The batfish has a lure on its head to attract prey
Batfish Scientific Classification
Batfish Conservation Status
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The batfish has the ability to “walk” along the sandy bottom of the ocean with its fins.
The batfish family is perhaps among the most unusual-looking fish in the world. With their round or arrow-shaped heads and short, narrow bodies, they hardly look like fish at all, but rather some kind of bizarre primordial animal from hundreds of millions of years ago. But in fact, they are a type of modern anglerfish, which have a lure on the head to attract prey. These fish should not be confused with the pinnatus batfish from the genus Platax, which is not related to the anglerfish at all. It belongs to an entirely separate order instead.
3 Batfish Facts
- The batfish pushes itself along the sea floor with its fins. When it requires more speed, its hard tail will dig into the ground and push it farther along. As a result, it can achieve surprisingly fast speeds even without the ability to properly swim through the water.
- Some batfish have tiny hair follicles around their face, which presumably help with sensing its environment.
- Despite their bizarre appearance, the batfish is completely harmless to humans.
Batfish Classification and Scientific Name
The scientific name of the batfish family is Ogcocephalidae. This may be derived from the combination of two Greek words: ogkos, which means hooked or curved, and kephalos, which means head. There are currently 60 species recognized within this family. Some examples include the red-lipped batfish, the longnose seabat, and the starry handfish.
The batfish has an utterly unique appearance perhaps unlike any other fish in the sea. It is characterized by a rounded or arrow-shaped flat head and a small, thin body (which essentially just looks like a long tail) covered in lumps and spines. The two modified fins on the side of the body are used to walk on the bottom of the sea; otherwise, they are poor swimmers. As a member of the anglerfish order, they are equipped with a fishing pole and false bait just above the mouth. But unlike other examples of anglerfish, this pole can be retracted back into the body at any time. Each species has a unique appearance. For instance, the aptly named red-lipped batfish of the Galapagos has a red mouth and a pointed “nose” (which looks surprisingly human when viewed from the front). This nose is actually just the lure on the head. Most batfish rarely grow larger than 20 inches long.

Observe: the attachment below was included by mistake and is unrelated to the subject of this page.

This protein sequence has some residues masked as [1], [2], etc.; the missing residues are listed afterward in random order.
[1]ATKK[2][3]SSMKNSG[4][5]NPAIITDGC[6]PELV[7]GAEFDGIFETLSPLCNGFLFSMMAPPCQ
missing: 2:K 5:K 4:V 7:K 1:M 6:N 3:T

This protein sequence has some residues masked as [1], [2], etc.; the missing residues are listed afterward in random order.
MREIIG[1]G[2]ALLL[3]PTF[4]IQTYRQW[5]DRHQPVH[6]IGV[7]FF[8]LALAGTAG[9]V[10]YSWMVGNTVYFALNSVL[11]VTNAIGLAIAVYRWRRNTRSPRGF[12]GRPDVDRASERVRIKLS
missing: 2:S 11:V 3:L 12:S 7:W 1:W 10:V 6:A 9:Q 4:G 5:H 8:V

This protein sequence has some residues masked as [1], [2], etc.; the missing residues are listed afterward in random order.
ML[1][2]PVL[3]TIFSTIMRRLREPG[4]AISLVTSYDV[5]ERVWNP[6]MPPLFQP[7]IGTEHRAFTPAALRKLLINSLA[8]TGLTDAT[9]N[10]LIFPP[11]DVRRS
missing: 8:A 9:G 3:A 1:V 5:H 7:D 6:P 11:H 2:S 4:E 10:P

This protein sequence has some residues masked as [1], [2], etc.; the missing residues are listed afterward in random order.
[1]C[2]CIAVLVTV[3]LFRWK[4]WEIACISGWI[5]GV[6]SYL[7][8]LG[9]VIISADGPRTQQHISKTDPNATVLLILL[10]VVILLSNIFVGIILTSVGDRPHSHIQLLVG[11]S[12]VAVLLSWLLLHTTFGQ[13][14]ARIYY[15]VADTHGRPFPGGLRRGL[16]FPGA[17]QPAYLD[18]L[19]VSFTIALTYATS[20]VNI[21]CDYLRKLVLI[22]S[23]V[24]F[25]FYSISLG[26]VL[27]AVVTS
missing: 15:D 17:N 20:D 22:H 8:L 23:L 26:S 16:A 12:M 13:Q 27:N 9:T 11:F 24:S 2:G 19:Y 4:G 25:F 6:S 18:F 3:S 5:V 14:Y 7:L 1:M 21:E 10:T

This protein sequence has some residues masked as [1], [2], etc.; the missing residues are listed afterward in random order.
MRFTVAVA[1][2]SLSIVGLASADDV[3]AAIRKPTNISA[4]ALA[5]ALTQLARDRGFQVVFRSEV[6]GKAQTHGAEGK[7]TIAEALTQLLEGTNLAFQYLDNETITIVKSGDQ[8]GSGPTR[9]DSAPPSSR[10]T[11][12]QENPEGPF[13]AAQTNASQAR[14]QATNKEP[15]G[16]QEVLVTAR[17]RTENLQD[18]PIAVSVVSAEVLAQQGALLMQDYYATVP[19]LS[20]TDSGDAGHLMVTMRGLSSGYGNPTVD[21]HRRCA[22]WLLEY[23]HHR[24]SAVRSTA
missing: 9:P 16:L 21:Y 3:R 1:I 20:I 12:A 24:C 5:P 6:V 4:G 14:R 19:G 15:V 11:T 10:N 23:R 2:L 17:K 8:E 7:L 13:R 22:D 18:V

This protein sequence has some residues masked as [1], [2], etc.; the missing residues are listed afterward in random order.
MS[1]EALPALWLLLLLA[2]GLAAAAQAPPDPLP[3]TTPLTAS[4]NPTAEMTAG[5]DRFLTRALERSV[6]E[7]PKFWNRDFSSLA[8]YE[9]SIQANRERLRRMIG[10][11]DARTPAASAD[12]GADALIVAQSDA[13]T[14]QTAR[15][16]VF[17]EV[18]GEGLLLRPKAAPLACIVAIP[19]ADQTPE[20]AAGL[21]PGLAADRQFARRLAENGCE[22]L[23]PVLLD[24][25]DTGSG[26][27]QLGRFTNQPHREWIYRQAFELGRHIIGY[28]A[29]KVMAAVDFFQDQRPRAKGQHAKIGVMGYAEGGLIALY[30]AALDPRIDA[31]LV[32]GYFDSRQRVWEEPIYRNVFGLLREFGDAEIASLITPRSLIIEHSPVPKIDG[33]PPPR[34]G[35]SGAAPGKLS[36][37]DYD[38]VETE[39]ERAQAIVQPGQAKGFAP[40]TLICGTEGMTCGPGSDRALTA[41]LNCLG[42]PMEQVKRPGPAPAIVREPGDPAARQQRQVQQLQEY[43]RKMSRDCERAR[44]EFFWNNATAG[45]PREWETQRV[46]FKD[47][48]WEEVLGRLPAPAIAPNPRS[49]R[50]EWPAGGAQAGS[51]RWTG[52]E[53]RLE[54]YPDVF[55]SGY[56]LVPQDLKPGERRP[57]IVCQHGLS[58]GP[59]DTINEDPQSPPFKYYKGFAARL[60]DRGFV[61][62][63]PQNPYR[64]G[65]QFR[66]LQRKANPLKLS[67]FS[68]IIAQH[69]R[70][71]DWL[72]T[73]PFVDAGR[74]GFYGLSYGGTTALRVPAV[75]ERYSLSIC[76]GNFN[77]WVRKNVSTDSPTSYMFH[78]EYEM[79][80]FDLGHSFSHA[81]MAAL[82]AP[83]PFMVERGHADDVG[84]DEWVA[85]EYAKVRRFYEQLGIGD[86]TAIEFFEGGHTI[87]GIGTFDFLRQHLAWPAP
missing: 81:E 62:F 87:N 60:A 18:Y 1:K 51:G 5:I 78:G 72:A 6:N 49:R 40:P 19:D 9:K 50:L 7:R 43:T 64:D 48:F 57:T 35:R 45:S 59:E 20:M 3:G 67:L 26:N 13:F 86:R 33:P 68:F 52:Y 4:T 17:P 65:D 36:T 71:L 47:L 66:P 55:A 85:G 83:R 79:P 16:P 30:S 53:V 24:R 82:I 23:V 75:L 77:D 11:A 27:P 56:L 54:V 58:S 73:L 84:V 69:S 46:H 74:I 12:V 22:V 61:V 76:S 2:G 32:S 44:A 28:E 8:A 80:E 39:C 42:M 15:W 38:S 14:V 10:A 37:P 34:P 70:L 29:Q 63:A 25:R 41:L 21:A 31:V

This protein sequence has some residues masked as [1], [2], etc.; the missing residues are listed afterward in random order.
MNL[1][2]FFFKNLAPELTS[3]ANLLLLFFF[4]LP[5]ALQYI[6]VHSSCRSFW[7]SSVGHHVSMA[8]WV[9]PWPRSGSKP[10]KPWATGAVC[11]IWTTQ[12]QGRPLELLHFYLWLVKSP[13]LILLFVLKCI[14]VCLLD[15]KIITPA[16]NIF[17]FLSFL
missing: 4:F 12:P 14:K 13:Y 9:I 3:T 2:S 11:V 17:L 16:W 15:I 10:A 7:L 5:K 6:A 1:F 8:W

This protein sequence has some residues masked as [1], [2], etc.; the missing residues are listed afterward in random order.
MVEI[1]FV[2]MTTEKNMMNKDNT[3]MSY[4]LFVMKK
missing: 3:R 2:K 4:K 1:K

Batfish Distribution, Population, and Habitat
The batfish is found in tropical or temperate oceans all over the planet. They can live at any depth of the sea, from shallow coasts and river estuaries to the deep ocean. The maximum recorded depth was some 13,000 feet below the surface. Since little is actually known about these fish, the IUCN Red List has not really evaluated their conservation status, but they are thought to be widespread. However, because many of them live among coral reefs (including the red-lipped batfish), climate change and coral bleaching could pose a problem in the future.
Batfish Predators and Prey
The batfish is a carnivorous animal. It “walks” along the bottom of the seafloor in search of prey to consume.
What eats the batfish?
The batfish has very few predators in the wild except perhaps for larger fish such as sharks. Their hard bodies do provide them a degree of protection.
What does the batfish eat?
The diet of the batfish consists of crabs, shrimp, snails, worms, and smaller fish. Unlike other types of anglerfish, their lure does not glow. Instead, it secretes a chemical into the water that attracts potential prey.
Batfish Reproduction and Lifespan
Unfortunately, there is very little information available about the reproductive behavior of the batfish, including their mating season, gestation time, and development. It has been suggested that the red-lipped batfish may sport its stylized look in order to attract a mate. The bright colors of the mouth would presumably signify to a potential mate that it’s healthy and worth reproducing with. However, this theory has never been definitively proven. The lifespan of the red-lipped batfish is thought to be some 12 years in the wild.
Batfish in Fishing and Cooking
The batfish is not usually caught by people either as a source of food or for the pet trade.View all 182 animals that start with B
Batfish FAQs (Frequently Asked Questions)
Where do batfish live?
The batfish tend to live in warm waters all around the world. They can be found at just about any depth down to 13,000 feet.
What is a batfish?
The batfish is a member of the anglerfish order. This can be deduced from the fact that it uses the lure on the top of the head to attract prey. Otherwise, they look very distinct from other anglerfish with the flat, round head and very thin body. This family should not be confused with other types of species also referred to as batfish, including the genus Platax. One of the more common examples is the species Platax pinnatus. The pinnatus batfish, also known as the pinnate spadefish or the dusky batfish, looks like a standard tropical fish with their smooth, round bodies and fins positioned vertically instead of horizontally. They look nothing like the anglerfish.
How many types of batfish are there?
Currently, there are some 60 recognized species of batfish. They are divided into about 10 different genera.
How big are batfish?
Batfish do not usually grow much larger than 14 inches long. The maximum size is around 20 inches.
What do batfish eat?
The batfish primarily consumes snails, crabs, shrimp, worms, and fish.
- , Available here: https://www.britannica.com/animal/batfish
- , Available here: https://www.sciencefocus.com/nature/what-is-a-red-lipped-batfish/